Reviews

A beautifully told story with colorful characters out of epic tradition, a tight and complex plot, and solid pacing. -- Booklist, starred review of On the Razor's Edge

Great writing, vivid scenarios, and thoughtful commentary ... the stories will linger after the last page is turned. -- Publisher's Weekly, on Captive Dreams

Monday, December 19, 2011

Fun With Statistics

The Better Angels of Our Nature

Steven Pinker, whom we last saw here making a hash of the mind-body "problem" and earlier denying the existence of human dignity, is a Public Intellectual.  Now, someone who intellectualizes in public may have other bad habits, and here we find him setting eyes rolling among both statisticians and historians with a book entitled The Better Angels of Our Nature

Dr. Pinker sometimes presents as a scientist, but on closer examination, we find he is only a psychologist.  (Yes, yes, I know; but for me the touchstone is physics.)  It is unclear what aspects of training in the psyche provides expertise in historical analysis or even in statistics.  Psych majors often take Stats-for-psych-majors, but this ought not be confused with the true quill.  Certainly, any author who gets his name in larger type than the title of the book is an Important Author. But perhaps this is no more than a distinguished expert in one field trying to import that distinction to an alien field, with indifferent results.

(Yes, yes, I know.  But TOF does not pretend to be a Public Intellectual or even an Important Author.)



The Nine Apocalypses of the Horsemen

Pinker's thesis in this book is that we are all much nicer now.  The usual condemnation of the twentieth century as the bloodiest in history is, he says, "historical myopia," and to prove this he investigates all sorts of "forgotten conflicts."  World War II, he says, is only the ninth most destructive atrocity of all time:
  1. the An Lushan Revolt 
  2. the Mongol conquests
  3. the Mid-east slave trade
  4. the fall of the Ming dynasty
  5. the fall of Rome
  6. Tamerlane’s conquests
  7. the annihilation of the American Indians
  8. the Atlantic Slave Trade
  9. World War II
Note that eight of the nine involve people riding horses.  Surely equestrianism is a major source of bad behavior.  It's all that horsing around.   

However, the first thing Ye Olde Statistician notices is that these are not all the same kind of thing.  There is a problem of operational definition here.  Why are "the Mongol conquests" all lumped together when the wars of German imperialism (Dano-Prussian, Austro-Prussian, Franco-Prussian, and World Wars I and II) are counted separately?  Does "the annihilation of the American Indians" include the massacre of Ft. Sims or the attack on Jamestown?  Some of the nine are sharp, somewhat well-defined conflicts; others are long, drawn out processes over many decades or even centuries.  Why not count the "wars of nationalism" as one long, drawn out conflict along the lines of the slave trade?  Why not include the deaths from poison gas, machine guns, nuclear weapons and such as being due to "the science trade"?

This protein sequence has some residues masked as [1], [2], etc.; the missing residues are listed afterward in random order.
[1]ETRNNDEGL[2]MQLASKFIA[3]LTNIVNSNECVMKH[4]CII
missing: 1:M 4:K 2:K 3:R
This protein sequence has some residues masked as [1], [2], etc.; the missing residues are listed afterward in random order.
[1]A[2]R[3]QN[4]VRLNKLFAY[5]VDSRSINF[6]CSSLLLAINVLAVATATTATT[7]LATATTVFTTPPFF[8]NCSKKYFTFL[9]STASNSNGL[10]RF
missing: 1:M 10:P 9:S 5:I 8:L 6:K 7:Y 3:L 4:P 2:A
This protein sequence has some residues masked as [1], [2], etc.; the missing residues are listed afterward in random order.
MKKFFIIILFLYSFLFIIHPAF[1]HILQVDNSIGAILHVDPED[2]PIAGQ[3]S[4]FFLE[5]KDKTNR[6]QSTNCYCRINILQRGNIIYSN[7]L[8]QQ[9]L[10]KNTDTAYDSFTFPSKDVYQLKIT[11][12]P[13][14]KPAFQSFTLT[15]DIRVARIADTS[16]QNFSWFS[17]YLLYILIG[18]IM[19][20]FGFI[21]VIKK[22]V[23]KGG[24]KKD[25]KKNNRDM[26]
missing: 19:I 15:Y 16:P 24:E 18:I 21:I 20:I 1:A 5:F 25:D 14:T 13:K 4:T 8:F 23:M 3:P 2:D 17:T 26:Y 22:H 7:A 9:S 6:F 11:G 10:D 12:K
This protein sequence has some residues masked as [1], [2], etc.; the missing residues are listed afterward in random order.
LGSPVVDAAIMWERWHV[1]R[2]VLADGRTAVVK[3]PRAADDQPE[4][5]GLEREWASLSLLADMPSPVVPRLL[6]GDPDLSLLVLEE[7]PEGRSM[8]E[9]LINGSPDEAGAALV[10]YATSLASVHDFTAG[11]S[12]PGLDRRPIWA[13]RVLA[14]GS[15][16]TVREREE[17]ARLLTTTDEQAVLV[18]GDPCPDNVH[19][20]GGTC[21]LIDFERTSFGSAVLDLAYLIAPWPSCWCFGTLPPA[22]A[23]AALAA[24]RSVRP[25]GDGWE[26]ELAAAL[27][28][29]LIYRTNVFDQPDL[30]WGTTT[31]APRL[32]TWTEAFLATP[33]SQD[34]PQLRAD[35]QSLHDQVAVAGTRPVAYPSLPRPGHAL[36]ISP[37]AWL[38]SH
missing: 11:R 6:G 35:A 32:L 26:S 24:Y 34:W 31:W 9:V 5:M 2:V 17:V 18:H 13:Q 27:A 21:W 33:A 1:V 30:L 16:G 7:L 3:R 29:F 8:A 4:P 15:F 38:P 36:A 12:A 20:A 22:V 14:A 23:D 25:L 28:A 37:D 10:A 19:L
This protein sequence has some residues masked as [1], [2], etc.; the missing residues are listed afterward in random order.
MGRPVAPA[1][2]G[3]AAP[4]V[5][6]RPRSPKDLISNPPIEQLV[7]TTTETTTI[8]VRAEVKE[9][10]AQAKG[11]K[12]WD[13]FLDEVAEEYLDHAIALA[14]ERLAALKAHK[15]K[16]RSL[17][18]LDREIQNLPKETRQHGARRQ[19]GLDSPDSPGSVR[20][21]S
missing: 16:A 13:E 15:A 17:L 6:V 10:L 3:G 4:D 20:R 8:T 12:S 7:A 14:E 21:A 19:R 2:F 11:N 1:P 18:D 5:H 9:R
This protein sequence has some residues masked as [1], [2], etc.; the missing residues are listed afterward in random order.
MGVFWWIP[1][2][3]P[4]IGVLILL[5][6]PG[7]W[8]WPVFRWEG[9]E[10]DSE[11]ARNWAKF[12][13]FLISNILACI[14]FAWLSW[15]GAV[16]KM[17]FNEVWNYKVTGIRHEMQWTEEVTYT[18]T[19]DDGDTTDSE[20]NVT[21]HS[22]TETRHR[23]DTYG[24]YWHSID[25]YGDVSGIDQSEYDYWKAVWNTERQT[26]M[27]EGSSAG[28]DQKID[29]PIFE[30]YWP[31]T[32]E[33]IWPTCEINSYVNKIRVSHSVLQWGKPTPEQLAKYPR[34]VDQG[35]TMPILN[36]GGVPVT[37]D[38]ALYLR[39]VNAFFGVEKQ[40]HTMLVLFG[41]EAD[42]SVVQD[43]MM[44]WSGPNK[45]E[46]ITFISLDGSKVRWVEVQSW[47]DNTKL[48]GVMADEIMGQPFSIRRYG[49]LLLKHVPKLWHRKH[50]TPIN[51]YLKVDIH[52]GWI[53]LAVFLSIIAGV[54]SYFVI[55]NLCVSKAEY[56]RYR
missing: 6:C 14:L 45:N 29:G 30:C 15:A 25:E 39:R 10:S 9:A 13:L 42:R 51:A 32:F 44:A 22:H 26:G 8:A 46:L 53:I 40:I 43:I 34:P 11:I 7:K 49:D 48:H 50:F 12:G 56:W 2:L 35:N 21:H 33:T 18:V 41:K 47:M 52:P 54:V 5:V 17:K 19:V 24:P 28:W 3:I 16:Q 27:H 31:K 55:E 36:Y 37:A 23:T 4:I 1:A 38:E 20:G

One (#7) is arguably due less to man's violence than to disease. But then so were most deaths in most past conflicts.  But then is the Spanish Flu included with World War I?  Most Amerinds died of disease; and given the circumstances, would have died had the Europeans come with rainbows and fluffy bunnies rather than swords and muskets.  The Black Death took about a third of Europe (according to some estimates) but its spread was facilitated by the Mongol conquests.  Was the plague accounted to the Mongols or not?

These are non-trivial questions in statistics.  The first problem is always that of operational definition of the unit of study.

Lies, Damned Lies, and Statistics

The second is... where the heck did he get the death toll numbers?  There is a weird tendency on the part of moderns to suppose that numbers tolerably well-known in the Late Modern Age were just as well known in earlier ages and other milieus.  Therefore, wild guesses are given the same credence as actual counts and measures.  TOF has seen estimates of the Amerind population of the US and Canada ca. AD 1500 anywhere from one million to forty million.  So how big was #7? 


Pinker uses a table of historical death tolls, which according to Humphrey Clarke at Quodlibeta "appear to have been lifted from a site called ‘Necrometrics’ authored by Matthew White."  In fact, Pinker cites Matthew White's Great Big Book of Horrible Things (Norton, 2011), as if it were actual historical research.  White is a librarian with "a few years of college" who seems to make a hobby of amateur history, including some whimsical "surreal histories."  From an SFnal/AH pov, his site is rather engaging, even when he succumbs to Standard Issue assumptions. 

So how does Pinker know how many people died in the great An Lushan Revolt?


Funny You Should Ask